In fact - and this should also make Stiko hesitate - the data from the approval study only refers to the status of the antibodies of a few hundred vaccinated people. There is not yet any data on protection against infection and serious illnesses. According to the registration study, after a booster vaccination with the vaccine adapted to the omicron variant BA.1, there is a high antibody status to this variant.
From experience with the previous vaccine, it could be concluded that vaccination with the new vaccine should also protect against infection with the omicron variants, according to Watzl. That would be a clear advantage over the previous vaccine, "which protects against a serious illness, but admittedly lousy against infection with Omikron".
"In theory, everyone would benefit from an additional vaccination with the new vaccine," says Watzl. Even healthy 30-year-olds. From an immunological point of view, there is also no risk of "overvaccination" as long as a time window of 6 months after the last illness or vaccination is observed.
Nevertheless, Watzl does not believe that the Stiko will give a general recommendation for an additional booster vaccination with the adapted vaccine. The immunologist himself does not consider this to be necessary. Vaccination is primarily about protection against serious diseases. Therefore, a second booster vaccination for older people and immunocompromised risk groups makes sense.
Everyone else is also well protected with the triple vaccination. A fourth vaccination may only be advisable for people who work or live with people who are at risk. "The public should under no circumstances get the impression that they now have to be vaccinated every few months," says Watzl. It just doesn't make sense immunologically.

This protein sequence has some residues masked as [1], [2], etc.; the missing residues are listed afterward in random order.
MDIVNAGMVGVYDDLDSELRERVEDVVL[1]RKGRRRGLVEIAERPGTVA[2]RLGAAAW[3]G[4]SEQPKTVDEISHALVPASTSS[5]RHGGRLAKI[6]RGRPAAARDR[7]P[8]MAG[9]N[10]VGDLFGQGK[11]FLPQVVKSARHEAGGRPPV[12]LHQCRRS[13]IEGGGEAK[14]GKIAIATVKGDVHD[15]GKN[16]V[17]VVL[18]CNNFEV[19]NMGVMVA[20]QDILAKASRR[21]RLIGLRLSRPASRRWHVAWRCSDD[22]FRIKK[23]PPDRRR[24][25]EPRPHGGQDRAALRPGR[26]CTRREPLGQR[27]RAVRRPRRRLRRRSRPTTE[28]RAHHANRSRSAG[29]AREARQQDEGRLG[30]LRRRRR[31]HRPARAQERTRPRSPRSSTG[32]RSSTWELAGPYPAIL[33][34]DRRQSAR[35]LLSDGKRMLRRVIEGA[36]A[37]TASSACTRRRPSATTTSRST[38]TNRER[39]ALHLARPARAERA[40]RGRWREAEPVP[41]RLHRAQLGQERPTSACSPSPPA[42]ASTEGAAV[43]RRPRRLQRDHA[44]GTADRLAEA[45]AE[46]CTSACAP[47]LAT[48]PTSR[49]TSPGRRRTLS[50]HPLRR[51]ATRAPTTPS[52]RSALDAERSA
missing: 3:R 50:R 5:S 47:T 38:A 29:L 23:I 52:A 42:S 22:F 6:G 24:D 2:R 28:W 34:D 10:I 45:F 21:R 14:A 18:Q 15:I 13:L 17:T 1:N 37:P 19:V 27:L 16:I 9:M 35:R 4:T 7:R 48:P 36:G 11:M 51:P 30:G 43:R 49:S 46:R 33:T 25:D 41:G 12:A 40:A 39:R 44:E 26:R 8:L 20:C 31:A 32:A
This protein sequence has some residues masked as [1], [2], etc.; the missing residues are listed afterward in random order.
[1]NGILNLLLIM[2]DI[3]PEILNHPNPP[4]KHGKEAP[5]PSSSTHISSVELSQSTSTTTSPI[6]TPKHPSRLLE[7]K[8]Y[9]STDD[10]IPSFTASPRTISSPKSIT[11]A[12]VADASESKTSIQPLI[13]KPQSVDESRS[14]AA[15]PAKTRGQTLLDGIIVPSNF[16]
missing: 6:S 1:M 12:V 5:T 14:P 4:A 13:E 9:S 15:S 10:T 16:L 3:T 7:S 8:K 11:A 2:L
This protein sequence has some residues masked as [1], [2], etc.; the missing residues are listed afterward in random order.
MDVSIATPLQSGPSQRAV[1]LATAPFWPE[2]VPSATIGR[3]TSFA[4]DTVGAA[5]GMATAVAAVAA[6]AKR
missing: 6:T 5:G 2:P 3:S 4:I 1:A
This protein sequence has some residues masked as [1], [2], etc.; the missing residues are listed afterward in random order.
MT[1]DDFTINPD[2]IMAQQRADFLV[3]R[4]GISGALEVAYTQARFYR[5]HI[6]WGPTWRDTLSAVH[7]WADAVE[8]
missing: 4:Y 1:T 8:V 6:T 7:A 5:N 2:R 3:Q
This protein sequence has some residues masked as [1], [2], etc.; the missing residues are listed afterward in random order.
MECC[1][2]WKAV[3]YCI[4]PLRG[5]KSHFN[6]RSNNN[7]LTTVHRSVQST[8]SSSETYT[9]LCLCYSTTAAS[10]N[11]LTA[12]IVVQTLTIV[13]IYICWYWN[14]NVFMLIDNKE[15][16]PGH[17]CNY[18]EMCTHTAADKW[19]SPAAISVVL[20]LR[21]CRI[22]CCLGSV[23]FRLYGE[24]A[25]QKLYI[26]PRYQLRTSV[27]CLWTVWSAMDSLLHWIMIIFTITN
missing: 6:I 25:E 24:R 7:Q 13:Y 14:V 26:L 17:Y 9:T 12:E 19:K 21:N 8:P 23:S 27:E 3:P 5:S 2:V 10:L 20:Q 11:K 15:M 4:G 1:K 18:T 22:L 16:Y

And what about lost work due to quarantine - isn't that a reason for vaccination? The immunologist considers wearing a mask at work to be the more appropriate measure.
Also BA.5 vaccine coming soon
But if essentially only those over 60 should be vaccinated, where does all the vaccine that the Ministry of Health has ordered go? The amount that was delivered in the first two weeks of September alone is sufficient to vaccinate those over 60 who have not yet been vaccinated. "I would like to put it positively," says immunologist Watzl, "we definitely have enough vaccine to vaccinate everyone who needs the vaccination."
A family doctor in Lower Saxony reports shortly before the planned start of vaccination that there are apparently delivery problems and that he does not receive as much vaccine as ordered in the first week. The rush for the new vaccine is limited anyway. "People will definitely wait until the end of September," says the patient registration of a Berlin practice. Then the next vaccine should be approved – against the one currently in Germany predominant omicron variant BA.5. Lauterbach promised that it could be sprayed from the end of September or the beginning of October.
The risk groups should not wait for this, recommends immunologist Watzl. "It is not yet certain whether it will stay that way and whether the vaccine actually protects that much better than the one adapted to BA.1." According to the immunologist, the data available to date indicate that both vaccines offer comparable protection against the previously available omicron variants that have occurred.